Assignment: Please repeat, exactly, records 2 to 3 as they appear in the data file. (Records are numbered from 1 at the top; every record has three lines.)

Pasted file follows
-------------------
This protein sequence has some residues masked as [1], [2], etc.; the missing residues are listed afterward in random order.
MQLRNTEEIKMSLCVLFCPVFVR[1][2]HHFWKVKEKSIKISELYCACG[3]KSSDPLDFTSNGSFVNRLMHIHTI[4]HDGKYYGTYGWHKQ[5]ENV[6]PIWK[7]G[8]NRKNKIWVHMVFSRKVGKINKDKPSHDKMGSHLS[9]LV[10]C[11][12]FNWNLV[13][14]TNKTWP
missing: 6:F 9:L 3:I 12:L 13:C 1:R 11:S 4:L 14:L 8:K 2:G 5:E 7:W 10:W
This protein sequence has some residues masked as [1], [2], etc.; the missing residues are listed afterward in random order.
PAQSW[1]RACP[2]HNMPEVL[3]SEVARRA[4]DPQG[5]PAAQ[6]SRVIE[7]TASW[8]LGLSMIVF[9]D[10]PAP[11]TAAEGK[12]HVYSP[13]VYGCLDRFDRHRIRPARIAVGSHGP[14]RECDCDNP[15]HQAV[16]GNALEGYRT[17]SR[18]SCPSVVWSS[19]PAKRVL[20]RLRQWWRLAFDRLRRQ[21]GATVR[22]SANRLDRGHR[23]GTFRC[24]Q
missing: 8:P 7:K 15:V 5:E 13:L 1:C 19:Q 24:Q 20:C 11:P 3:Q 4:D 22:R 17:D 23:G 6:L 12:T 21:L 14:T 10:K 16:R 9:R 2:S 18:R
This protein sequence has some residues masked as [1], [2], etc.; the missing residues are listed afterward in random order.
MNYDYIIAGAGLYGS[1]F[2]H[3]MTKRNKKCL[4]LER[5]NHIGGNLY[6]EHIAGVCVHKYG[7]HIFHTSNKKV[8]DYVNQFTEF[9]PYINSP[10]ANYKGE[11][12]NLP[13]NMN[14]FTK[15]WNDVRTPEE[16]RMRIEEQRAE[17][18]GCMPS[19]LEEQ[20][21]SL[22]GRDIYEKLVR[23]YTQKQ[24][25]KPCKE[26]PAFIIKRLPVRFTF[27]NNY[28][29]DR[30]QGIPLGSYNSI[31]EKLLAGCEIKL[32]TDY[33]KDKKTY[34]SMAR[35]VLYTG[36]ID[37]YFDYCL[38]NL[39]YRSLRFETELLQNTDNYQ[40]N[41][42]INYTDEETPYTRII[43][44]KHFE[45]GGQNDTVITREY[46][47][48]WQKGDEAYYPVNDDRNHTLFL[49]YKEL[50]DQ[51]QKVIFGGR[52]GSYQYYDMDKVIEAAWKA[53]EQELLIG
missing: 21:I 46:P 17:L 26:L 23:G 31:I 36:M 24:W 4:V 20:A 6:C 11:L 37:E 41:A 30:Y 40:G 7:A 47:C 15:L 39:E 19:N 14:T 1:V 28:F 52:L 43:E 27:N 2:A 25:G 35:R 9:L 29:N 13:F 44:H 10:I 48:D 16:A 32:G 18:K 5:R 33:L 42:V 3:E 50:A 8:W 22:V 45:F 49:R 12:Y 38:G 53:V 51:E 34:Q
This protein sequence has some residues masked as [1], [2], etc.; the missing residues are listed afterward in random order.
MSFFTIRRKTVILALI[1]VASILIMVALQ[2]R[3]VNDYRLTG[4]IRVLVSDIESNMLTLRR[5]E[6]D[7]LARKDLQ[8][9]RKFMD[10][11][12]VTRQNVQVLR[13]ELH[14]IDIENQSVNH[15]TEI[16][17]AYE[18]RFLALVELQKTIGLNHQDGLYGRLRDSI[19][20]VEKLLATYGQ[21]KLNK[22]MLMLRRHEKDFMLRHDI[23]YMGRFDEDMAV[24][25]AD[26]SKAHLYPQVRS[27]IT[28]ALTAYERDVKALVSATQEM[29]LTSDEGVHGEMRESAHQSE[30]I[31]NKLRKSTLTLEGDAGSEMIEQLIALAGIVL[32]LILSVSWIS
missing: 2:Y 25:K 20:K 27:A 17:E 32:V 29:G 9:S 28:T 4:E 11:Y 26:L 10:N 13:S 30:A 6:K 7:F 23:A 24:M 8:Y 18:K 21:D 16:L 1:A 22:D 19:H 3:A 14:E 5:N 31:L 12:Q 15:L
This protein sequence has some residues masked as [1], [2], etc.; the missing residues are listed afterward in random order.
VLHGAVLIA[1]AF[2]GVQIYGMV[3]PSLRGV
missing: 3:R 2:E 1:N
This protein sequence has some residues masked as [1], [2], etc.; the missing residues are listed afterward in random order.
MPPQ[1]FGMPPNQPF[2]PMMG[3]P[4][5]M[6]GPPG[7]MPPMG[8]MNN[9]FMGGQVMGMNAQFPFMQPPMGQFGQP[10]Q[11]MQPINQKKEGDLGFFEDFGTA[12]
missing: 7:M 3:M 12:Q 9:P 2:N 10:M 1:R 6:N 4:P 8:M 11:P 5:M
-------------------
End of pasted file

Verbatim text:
This protein sequence has some residues masked as [1], [2], etc.; the missing residues are listed afterward in random order.
PAQSW[1]RACP[2]HNMPEVL[3]SEVARRA[4]DPQG[5]PAAQ[6]SRVIE[7]TASW[8]LGLSMIVF[9]D[10]PAP[11]TAAEGK[12]HVYSP[13]VYGCLDRFDRHRIRPARIAVGSHGP[14]RECDCDNP[15]HQAV[16]GNALEGYRT[17]SR[18]SCPSVVWSS[19]PAKRVL[20]RLRQWWRLAFDRLRRQ[21]GATVR[22]SANRLDRGHR[23]GTFRC[24]Q
missing: 8:P 7:K 15:V 5:E 13:L 1:C 19:Q 24:Q 20:C 11:P 3:Q 4:D 22:R 17:D 23:G 6:L 12:T 21:L 14:T 10:K 16:R 9:R 2:S 18:R
This protein sequence has some residues masked as [1], [2], etc.; the missing residues are listed afterward in random order.
MNYDYIIAGAGLYGS[1]F[2]H[3]MTKRNKKCL[4]LER[5]NHIGGNLY[6]EHIAGVCVHKYG[7]HIFHTSNKKV[8]DYVNQFTEF[9]PYINSP[10]ANYKGE[11][12]NLP[13]NMN[14]FTK[15]WNDVRTPEE[16]RMRIEEQRAE[17][18]GCMPS[19]LEEQ[20][21]SL[22]GRDIYEKLVR[23]YTQKQ[24][25]KPCKE[26]PAFIIKRLPVRFTF[27]NNY[28][29]DR[30]QGIPLGSYNSI[31]EKLLAGCEIKL[32]TDY[33]KDKKTY[34]SMAR[35]VLYTG[36]ID[37]YFDYCL[38]NL[39]YRSLRFETELLQNTDNYQ[40]N[41][42]INYTDEETPYTRII[43][44]KHFE[45]GGQNDTVITREY[46][47][48]WQKGDEAYYPVNDDRNHTLFL[49]YKEL[50]DQ[51]QKVIFGGR[52]GSYQYYDMDKVIEAAWKA[53]EQELLIG
missing: 21:I 46:P 17:L 26:L 23:G 31:I 36:M 24:W 4:V 20:A 6:C 11:L 37:E 41:A 30:Y 40:G 7:A 47:C 15:L 39:E 19:N 14:T 1:V 28:F 52:L 43:E 27:N 2:A 25:G 35:R 9:L 29:N 13:F 44:H 10:I 48:D 16:A 32:G 18:K 5:R 33:L 42:V 3:E 50:A 8:W 22:V 45:F 49:R 12:Y 38:G 53:V 51:E 34:Q